Our second stop was at a private museum in the tiny town of Baul.  Let me preface this by saying when I was around ten years old, I wanted to be an archaeologist.  Egypt was my first choice, and I would discover mummies, pots and gold jewelry.   The unfortunate part was that I couldn’t keep it.  That would not be true in Guatemala where anything found on a person’s property belongs to the landowner.   In a country where there are artificial mounds scattered apparently everywhere, representing many indigenous cultures, this is significant.   The museum we visited was on the property of a sugar plantation owner.  His father had uncovered  ruins for decades, received a grant in the 60s as well as help from an American archaeologist to catalog his finds, and built a two room museum open to the public to display most of them.   These were not just bits of pots and arrowheads, but serious museum type finds including an altar with a jaguar entry, and four pillars representing the directions of the earth and its energies.   The largest object is an 80 ton giant plaque, if one can call it that, that tells a story of warriors, historical figures, a dwarf and even a puppeteer.   The original remains in the ground where it was discovered, hidden from view by sugar cane stalks, but is represented by a giant plaster cast along with photos of how the cast was made.   A second casting is in another museum.


While most people were inside the family’s chapel—also the local church—I was taking photos of some of the stone statuary outside, when a woman and her two daughters in traditional dress came walking down the dirt street, carrying bottles of Coca Cola.  They stopped and said hello in English, and I asked if they would mind if I took their photos.  They were happy to oblige, and I showed them their pictures in the back of the camera, which made the smaller girl especially happy.  I have a Kipling little shoulder bag with a monkey hanging from it, and she was petting it with her hand, so I decided to remove it and give it to her, which brought me a hug.  Surprised me, but sweet.   Also surprised they all spoke English.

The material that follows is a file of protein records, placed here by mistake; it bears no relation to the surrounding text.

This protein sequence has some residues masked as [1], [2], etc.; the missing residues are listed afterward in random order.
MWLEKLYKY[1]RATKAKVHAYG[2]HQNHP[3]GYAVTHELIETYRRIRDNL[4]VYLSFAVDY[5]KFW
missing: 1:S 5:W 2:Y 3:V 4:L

Part of the tour was a visit inside the owner’s family home, and standing outside were the mother, two daughters, plus an older brother, uncle and grandparents, all displaying textiles and trinkets to sell to our group.   We were told they come down from the city of Antiqua, and the owner does not charge them to sell to us—it appears to be another of his charitable acts—which he can afford owning miles and miles of sugar plantations which he leases to the largest sugar processor in Central America, located conveniently next to his property.


(More precisely he is one of six brothers, each of which has a large bedroom in the home shared by parents, children and large screen televisions!  Most of the brothers live in cities now, and come to Baul mainly for holidays.  )


Returning to my saga, the older sister has now spotted I have a second money hanging from my backpack, and she asks for it.   I was a bit ambivalent about parting with this one, but I have the feeling the smaller girl is always favored, so I gave her monkey number two, also bringing me a hug.   Two minutes later, she reappeared—did I have anything to give the brother?—who looked to be about fifteen, much older than the girls—and this time I said no.   Tight about now grandma appears, thanks me for being so nice, and says I can have a discount on anything I buy.   I thank her but say today I don’t need anything, though all the textiles are lovely.   She walks away, but reappears a minute later with a small corn husk doll.  I tell her I really don’t need a doll, but she says this is a gift to thank me for my kindness.  I say that is nice, but I cannot accept a gift, but the woman is insistent, so I finally take the little doll.   You are all smarter than me, and know that something else is coming, right?   The older woman waits two heartbeats, looks me in the eye and says “Can I have your hat?”  I look right back at her, say” No, It’s my only hat” and walk away.   Fortunately for me, there were enough people making purchases that I escaped further scrutiny.


I started with an act of kindness, though Elton thinks I fell into a trap.   I think the little girls will enjoy their monkeys for a long time, and I have a great story.